Image from Minnesota for Marriage ad

Image from Minnesota for Marriage ad

The lead group pushing the marriage amendment will release a new television advertisement Thursday, making the case that people in states and countries that legalized same-sex marriage faced fines or firing for opposing the law.


Minnesota for Marriage's announcer says states that legalized same-sex marriage are not the “live and let live” communities portrayed by activists on the other side.

Instead, they argue, a Canadian sportscaster got fired after publicly criticizing an athlete supporting same-sex marriage, the owners of a Vermont inn were fined and sue for refusing to host a lesbian couple’s wedding and a Catholic adoption organization closed after Washington, D.C., legalized same-sex marriage.

“People who believe marriage is one man and one woman have faced consequences,” says the announcer, former Twin Cities newscaster Kalley Yanta. “Small businesses fined. Individuals fired. Charities closed down. Churches sued. Same-sex marriage taught to young children in elementary school and parents have no legal right to be notified.”

The new ad distorts what the amendment is really about, said Richard Carlbom, campaign manager for Minnesotans United for All Families, the lead group opposing the measure.

"Supporters of the amendment continue to try to mislead voters about what's at stake," Carlbom said. "Marriage is love, commitment, and responsibility. This amendment is an attempt to limit the freedom of some people in our state to join marriage. None of us would want to be told it's illegal to marry the person we love."

With just three weeks to go in the neck and neck campaign, the new ad from the group opposing the marriage amendment takes a more contrasting tone than its previous two ads. Those ads had a folksier feel and more gently affirmed the importance of marriage and the need to pass the measure.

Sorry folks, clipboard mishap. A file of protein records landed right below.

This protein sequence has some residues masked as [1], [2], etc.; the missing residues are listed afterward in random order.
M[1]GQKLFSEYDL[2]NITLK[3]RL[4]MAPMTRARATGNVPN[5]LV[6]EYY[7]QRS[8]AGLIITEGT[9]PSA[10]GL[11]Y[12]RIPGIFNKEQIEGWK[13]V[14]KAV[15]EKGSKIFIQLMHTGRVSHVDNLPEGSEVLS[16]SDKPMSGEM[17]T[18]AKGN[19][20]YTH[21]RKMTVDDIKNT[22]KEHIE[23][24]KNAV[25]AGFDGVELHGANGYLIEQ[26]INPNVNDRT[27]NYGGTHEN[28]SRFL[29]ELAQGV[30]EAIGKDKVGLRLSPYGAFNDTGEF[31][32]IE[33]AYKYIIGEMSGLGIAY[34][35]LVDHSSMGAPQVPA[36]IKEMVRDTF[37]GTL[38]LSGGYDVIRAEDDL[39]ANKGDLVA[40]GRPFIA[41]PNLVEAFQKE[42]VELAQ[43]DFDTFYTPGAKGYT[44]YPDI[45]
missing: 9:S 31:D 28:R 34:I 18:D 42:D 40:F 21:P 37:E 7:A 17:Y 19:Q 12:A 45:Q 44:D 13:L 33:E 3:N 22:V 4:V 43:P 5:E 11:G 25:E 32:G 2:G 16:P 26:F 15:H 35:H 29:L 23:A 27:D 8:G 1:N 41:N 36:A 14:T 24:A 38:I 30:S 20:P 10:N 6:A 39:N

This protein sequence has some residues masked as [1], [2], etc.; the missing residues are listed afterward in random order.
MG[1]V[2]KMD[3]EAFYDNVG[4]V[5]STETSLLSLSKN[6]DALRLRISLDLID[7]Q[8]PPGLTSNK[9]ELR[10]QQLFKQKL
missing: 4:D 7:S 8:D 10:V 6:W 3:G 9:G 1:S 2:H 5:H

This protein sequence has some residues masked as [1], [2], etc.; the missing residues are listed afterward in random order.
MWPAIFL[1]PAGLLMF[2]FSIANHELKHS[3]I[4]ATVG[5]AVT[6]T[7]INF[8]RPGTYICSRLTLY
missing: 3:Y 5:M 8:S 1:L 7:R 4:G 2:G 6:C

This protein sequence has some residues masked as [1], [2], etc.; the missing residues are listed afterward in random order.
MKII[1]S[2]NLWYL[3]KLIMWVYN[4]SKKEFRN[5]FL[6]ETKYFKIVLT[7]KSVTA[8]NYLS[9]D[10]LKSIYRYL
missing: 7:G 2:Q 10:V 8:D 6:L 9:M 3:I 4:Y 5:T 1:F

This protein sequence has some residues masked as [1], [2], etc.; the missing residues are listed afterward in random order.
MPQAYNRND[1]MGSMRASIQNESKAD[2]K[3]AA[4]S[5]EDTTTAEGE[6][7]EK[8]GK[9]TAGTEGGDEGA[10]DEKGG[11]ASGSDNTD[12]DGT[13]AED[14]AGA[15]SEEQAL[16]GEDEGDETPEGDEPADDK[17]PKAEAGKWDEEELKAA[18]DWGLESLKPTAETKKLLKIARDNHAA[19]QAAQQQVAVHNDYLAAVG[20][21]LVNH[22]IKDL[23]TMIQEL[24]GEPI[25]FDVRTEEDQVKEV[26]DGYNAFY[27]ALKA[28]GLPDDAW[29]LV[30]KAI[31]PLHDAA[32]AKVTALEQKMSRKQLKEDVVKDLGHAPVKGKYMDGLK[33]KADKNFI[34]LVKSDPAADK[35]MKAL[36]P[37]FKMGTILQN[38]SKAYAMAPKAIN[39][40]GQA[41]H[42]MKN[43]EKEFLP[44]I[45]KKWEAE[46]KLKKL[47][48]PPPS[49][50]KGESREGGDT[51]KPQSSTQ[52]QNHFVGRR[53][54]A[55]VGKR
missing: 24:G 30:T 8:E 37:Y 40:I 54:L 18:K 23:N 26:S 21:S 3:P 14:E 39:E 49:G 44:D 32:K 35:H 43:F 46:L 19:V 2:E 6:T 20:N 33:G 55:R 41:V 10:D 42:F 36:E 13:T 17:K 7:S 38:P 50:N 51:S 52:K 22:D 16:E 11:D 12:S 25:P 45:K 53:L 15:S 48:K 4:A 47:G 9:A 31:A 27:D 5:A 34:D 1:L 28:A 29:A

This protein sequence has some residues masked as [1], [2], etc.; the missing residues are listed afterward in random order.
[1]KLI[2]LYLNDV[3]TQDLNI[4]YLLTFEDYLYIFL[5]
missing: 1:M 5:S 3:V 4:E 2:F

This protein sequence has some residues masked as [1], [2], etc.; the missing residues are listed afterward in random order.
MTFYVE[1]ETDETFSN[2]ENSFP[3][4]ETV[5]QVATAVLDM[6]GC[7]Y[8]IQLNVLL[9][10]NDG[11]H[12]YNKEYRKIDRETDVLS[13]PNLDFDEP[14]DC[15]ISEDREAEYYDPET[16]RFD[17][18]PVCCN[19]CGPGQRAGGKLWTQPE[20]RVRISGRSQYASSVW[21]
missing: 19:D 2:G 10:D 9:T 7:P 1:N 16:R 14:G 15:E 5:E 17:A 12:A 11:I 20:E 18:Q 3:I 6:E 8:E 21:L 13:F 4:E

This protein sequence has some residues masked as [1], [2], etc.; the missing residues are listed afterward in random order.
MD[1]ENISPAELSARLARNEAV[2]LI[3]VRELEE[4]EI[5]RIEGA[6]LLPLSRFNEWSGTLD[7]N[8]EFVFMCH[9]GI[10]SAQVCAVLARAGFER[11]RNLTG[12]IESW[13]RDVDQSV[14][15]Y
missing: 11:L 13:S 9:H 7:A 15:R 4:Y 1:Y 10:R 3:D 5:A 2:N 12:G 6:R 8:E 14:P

“It’s important that Minnesotans understand that if we don’t pass the amendment, we are at risk of a judge imposing his views on the state,” said Frank Schubert, campaign manager for Minnesota for Marriage. “The argument is that this won’t happen here. This is what was said in Canada, Massachusetts, Vermont and elsewhere. And it did happen. And there were problems when it did.”

Minnesota for Marriage is urging voters to pass an amendment that would add language to the state Constitution banning same-sex marriage. Minnesota law already forbids same-sex marriage, but supporters are worried that recent legal challenges and the proposals in the Legislature could change that.

Opponents, who have been ads running for months, say the measure enshrines discrimination into the Constitution and will make it harder for gay and lesbian couples to one day marry.

Minnesota for Marriage will spent $800,000 to air the ad, titled “Not Live & Let Live,” around the state.


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